Senator Cindy Friedman and Representative Denise Garlick of Needham cochaired a seven-hour hearing last week about legislation aiming to stem the state's opioid epidemic, which claims at least five lives daily.
The legislation, called the CARE Act and filed by Governor Baker, would expand treatment for individuals suffering from opioid addiction, reduce the overuse of prescription opioids and improve educational programs to inform students about the dangers of opioids.
During Baker's testimony, Friedman emphasized the need for the CARE Act to more directly address access barriers to mental health treatment, especially given the prevalence of individuals in the state with co-occurring conditions of substance-use disorder and mental illness.
"There needs to be a greater focus on mental illness in this bill," the Arlington Democrat she said in a Jan. 19 news release. "Upwards of 40 to 50 percent of individuals seeking treatment for a substance-use disorder also suffer from a mental health condition. Many of these individuals choose to self-medicate with substances to manage their mental illness and do not have a clear pathway to recovery for either diagnosis."
The Joint Committee on Mental Health, Substance Use and Recovery's public hearing on H.4033, An Act relative to combating addiction, accessing treatment, reducing prescriptions and enhancing prevention, was held Tuesday, Jan. 16.
The committee heard testimony from a wide-ranging group of stakeholders, including government officials, members of the medical community, insurance representatives, social workers, law enforcement officials, hospital workers and individuals in recovery. Baker also testified to show his support for the CARE Act for nearly 90 minutes alongside Health and Human Services Secretary Marylou Sudders.
Some of the proposals in the CARE Act were well-received by many testifiers during the roughly seven-hour hearing, including a provision that updates the state’s partial fill law to allow a pharmacist filling a prescription to dispense the prescribed substance in a lesser quantity than indicated on the prescription if requested by a patient.
Another provision that received strong support was the bill’s directive to the Department of Public Health to expand access to naloxone, a medication commonly known as Narcan that is used to rapidly reverse opioid overdose. It has been used in Arlington at least since 2014.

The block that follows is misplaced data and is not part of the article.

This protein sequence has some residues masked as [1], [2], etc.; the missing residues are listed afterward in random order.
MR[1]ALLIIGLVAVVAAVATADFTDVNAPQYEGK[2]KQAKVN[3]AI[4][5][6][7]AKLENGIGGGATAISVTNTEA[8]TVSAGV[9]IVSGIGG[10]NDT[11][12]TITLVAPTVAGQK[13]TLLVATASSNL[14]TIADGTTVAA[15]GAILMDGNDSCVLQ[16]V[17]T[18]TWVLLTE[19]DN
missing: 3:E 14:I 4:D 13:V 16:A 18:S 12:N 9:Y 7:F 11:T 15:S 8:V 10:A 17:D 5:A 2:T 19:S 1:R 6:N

In the first half of 2017, opioid-related overdose deaths declined by about 5 percent compared with the same period the preceding year, according to the state health agency. This decrease has been partly accredited to better revival rates because of the increased use of naloxone by emergency personnel. Greater access to naloxone, as proposed in the bill, would enhance prevention tactics in combating the opioid epidemic, stakeholders argue.
Other parts of the bill
Other proposals in the bill were deemed more controversial. One section of the bill would authorize involuntary commitment to treatment facilities for up to 72 hours for an individual who poses a danger to themselves or others due to drug addiction.
Many stakeholders argued that involuntary commitment would unduly infringe upon an individual’s civil liberties. Others criticized the state for not having enough beds available in treatment facilities across the Commonwealth to treat individuals involuntarily committed. These issues were raised several times by testifiers throughout the hearing.
"While this bill serves as a solid first proposal, the Committee plans to take a deeper look at many of its proposals and will likely suggest the inclusion of several additional provisions," Friedman said. "I look forward to working with the Committee in the coming weeks to strengthen this bill."
This news release was published Saturday, Jan. 20, 2018.
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